need help with right size resistor for the led's I bought ?



Ahhh.... that explains everything - problem solved!
Hope it all works when you get back.
David.
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Right news group + Right resistor + right led + right decoder wire my first successful full locomotive convertion to DCC. Thanks again guys :) now can I use just one resistor on the common wire instead of one coming off each led ?
E. T. Atkins wrote:

--------------060100000300030801050000 Content-Type: text/html; charset=us-ascii Content-Transfer-Encoding: 7bit
<!DOCTYPE html PUBLIC "-//W3C//DTD HTML 4.01 Transitional//EN"> <html> <head> <meta http-equiv="Content-Type" content="text/html;charset=ISO-8859-1"> <title></title> </head> <body text="#000000" bgcolor="#ffffff"> Right news group + Right resistor +&nbsp; right led + right decoder wire&nbsp; my first&nbsp; successful full&nbsp; locomotive convertion to DCC.<br> Thanks again&nbsp; guys :)<br> now can I use just one resistor on the common wire instead of one coming off each led ?<br> <br> E. T. Atkins wrote:<br>
<meta http-equiv="Content-Type" content="text/html;"> <title></title> ok my resistors are&nbsp; 470K not the right type :(<br> off to Radiddio shack I go. thanks for the help guys :)<br> <br> David French wrote:<br> <blockquote type="cite" cite="mid4537d7e2 snipped-for-privacy@mk-nntp-2.news.uk.tiscali.com"> <blockquote type="cite"> <blockquote type="cite"> <pre wrap="">I hooked the resistor up to long lead on the led. Is there a certain way the polarity of the resistor should be ? </pre> </blockquote> <pre wrap="">Resistors don't have polarity; LEDs do (they're diodes). If the LED is connected backwards, it won't light. Try it the other way (won't hurt it).
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E. T. Atkins wrote:

As long as only one of the LEDs will be turned on, yes!
Chuck D.
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You may. However there are some restrictions. First is that the resistor can't supply more current than what one LED can take so as a result, the resistor value doesn't change from the one resistor, one LED situation. This may be good for you as you already have that value of resistor. Second is that the brightness of the LEDs turned on will be less than just having one on. There is no destructive part of this but just rather that the LEDs will both (considering that there are two LEDs on) use some of the current coming through the resistor. Third, you may just make a mess by miswiring by trying this. The KISS principle works best here, especially since your knowledge of electronics and so forth isn't the best. -- Yeppie, Bush is such an idiot that He usually outwits everybody else. How dumb!
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Bob May wrote:

I always use a separate resistor for each LED. If you run two LED's off one resistor one LED will hog most of the current, leaving the other LED dim. Sometimes when the LEDS just happen to match well, they will share the current evenly, but this is not a common occurance. If you give each LED its own current limiting resistor they will always work. When you put two (or more) LEDS on a single resistor sometimes it works and sometimes it doesn't.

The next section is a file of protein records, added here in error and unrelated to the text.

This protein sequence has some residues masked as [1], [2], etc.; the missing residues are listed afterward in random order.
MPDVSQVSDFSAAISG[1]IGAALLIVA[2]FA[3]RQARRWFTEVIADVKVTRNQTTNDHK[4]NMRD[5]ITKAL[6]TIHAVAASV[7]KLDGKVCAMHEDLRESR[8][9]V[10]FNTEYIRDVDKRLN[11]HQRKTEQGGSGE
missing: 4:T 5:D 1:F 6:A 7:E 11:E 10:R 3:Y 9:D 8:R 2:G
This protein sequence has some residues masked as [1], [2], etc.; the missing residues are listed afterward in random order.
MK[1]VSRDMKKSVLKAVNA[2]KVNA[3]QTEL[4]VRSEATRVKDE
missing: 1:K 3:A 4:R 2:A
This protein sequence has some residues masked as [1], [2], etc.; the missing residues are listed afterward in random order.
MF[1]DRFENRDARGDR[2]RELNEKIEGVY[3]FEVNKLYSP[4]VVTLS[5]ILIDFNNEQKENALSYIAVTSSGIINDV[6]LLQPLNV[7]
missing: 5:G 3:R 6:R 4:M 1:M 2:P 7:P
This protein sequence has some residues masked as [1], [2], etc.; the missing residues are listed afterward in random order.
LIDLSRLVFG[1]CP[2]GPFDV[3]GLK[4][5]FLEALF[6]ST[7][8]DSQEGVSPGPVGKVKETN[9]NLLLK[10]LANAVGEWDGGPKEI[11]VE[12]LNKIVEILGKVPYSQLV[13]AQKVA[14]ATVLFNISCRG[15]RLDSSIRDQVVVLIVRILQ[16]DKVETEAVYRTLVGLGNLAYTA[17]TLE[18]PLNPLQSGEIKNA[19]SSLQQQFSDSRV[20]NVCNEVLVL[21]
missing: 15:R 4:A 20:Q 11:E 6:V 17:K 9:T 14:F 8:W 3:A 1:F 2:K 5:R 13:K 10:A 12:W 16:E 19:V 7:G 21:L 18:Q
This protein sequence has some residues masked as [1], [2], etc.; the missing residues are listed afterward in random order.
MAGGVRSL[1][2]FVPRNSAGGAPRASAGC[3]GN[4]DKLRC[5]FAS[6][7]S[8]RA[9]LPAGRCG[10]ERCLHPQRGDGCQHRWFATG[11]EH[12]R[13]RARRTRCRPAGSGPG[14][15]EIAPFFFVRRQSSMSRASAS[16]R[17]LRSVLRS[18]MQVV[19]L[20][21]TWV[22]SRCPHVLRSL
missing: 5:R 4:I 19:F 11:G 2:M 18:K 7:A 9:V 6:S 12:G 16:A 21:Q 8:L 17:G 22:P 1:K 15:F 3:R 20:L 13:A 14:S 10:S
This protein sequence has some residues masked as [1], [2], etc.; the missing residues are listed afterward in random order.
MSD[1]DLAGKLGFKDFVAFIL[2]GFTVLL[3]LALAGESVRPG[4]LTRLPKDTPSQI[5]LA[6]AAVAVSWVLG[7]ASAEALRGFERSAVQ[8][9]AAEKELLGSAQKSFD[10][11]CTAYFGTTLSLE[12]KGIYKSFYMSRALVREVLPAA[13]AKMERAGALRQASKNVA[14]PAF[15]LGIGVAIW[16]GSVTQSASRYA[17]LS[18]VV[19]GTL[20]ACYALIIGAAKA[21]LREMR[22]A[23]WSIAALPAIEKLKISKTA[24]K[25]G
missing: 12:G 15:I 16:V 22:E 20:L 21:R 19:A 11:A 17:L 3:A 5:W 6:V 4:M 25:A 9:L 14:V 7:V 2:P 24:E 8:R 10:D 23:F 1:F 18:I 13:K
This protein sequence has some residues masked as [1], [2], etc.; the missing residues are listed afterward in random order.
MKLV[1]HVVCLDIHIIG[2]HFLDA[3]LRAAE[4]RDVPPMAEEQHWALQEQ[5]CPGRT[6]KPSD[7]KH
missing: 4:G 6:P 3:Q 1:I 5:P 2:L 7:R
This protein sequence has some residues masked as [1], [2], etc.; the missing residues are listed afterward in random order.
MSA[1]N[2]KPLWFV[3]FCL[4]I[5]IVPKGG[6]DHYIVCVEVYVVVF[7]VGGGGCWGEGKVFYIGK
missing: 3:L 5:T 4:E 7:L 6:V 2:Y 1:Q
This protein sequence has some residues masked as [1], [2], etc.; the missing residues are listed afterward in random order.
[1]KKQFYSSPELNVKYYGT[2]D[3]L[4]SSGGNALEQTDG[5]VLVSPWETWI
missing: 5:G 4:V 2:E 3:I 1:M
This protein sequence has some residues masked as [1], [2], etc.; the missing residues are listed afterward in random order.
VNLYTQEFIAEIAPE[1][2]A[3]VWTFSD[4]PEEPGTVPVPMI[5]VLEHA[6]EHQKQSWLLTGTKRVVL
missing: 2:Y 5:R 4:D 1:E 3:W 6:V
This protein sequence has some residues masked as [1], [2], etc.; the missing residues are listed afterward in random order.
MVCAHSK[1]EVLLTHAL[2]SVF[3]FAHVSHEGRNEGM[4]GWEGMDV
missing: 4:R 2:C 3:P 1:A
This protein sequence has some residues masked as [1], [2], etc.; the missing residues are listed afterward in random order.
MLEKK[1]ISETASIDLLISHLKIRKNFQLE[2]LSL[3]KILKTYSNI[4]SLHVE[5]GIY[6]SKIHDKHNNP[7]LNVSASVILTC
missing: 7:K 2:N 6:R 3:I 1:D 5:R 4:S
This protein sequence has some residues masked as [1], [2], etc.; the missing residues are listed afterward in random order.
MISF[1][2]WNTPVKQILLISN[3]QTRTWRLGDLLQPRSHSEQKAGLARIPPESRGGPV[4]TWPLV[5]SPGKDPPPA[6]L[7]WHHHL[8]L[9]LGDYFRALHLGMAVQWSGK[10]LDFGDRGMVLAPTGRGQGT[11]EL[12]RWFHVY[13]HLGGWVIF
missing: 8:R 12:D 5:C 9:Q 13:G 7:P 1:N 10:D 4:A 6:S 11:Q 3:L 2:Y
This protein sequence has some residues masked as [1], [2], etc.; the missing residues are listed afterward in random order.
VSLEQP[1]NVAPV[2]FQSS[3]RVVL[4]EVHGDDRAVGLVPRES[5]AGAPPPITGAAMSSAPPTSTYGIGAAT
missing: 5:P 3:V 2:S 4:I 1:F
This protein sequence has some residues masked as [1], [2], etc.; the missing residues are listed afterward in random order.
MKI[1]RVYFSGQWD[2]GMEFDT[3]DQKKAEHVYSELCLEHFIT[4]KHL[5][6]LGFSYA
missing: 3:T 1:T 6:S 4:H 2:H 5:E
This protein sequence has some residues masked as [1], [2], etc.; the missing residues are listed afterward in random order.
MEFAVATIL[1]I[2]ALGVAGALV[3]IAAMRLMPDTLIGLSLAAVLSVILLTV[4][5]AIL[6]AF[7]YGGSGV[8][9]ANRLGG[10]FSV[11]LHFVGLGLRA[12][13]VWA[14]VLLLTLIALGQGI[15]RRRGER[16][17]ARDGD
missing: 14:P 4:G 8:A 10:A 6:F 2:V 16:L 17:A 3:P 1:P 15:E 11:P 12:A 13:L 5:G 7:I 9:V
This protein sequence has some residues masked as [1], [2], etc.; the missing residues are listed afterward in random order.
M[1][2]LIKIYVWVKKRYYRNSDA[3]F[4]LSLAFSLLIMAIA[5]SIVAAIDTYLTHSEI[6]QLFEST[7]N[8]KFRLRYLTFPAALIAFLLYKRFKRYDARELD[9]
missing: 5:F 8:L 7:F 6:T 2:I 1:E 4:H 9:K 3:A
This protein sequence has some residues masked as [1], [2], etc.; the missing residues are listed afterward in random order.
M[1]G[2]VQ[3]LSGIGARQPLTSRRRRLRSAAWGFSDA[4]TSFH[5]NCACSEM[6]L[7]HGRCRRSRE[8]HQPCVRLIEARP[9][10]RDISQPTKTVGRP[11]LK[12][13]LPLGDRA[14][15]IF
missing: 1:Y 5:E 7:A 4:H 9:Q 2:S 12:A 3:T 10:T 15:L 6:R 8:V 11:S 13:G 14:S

David Starr
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thanks again guys
David Starr wrote:

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470 Ohms is just about perfect at your stated voltage. If the LED doesn't light, I suspect you have it in backwards like others have suggested...flip it around.
Scott
E. T. Atkins wrote:

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"E. T. Atkins" skriver:

DCC normally gives up to 16 volt on a lamp output.
When I hook up LEDs I normally use 1Kohm resistors. There is no need for full power unless you want to use them as a torch.
Be aware of the polarity of the LED and make sure that the lamp output is on...
Klaus
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Klaus D. Mikkelsen wrote:

Here is a handy calculator for finding LED resistance values:
http://led.linear1.org/1led.wiz
Radio Shack also publishes a great little book titled: "Getting Started in Electronics" which will help you immensely in understanding things like resistors, diodes, and polarity. It worked for me.
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"video guy - www.locoworks.com" skriver:

Actually it is lacking important information..
When you use LED's it is often not neccesary to use it at full current consumption. My experiance shows that reducing from 20 to 10mA doesn't half the amount of light from the LED. It stays allmost the same.
Most moderne LED's give sufficent light from 5mA, eveten though it can consume 20mA.
Klaus
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There is a great joke to be had in this thread:
Question: How many r.m.r. "electronics experts" does it take to enlighten an electronic newbie about how to hook up an LED (and bias it correctly)?
Answer: to be determined as the answers keep coming in at a furious pace.
:-) I'm quite amused by all the responses and by the amount of information (correct and not-so-correct).
Gotta love r.m.r.
Peteski
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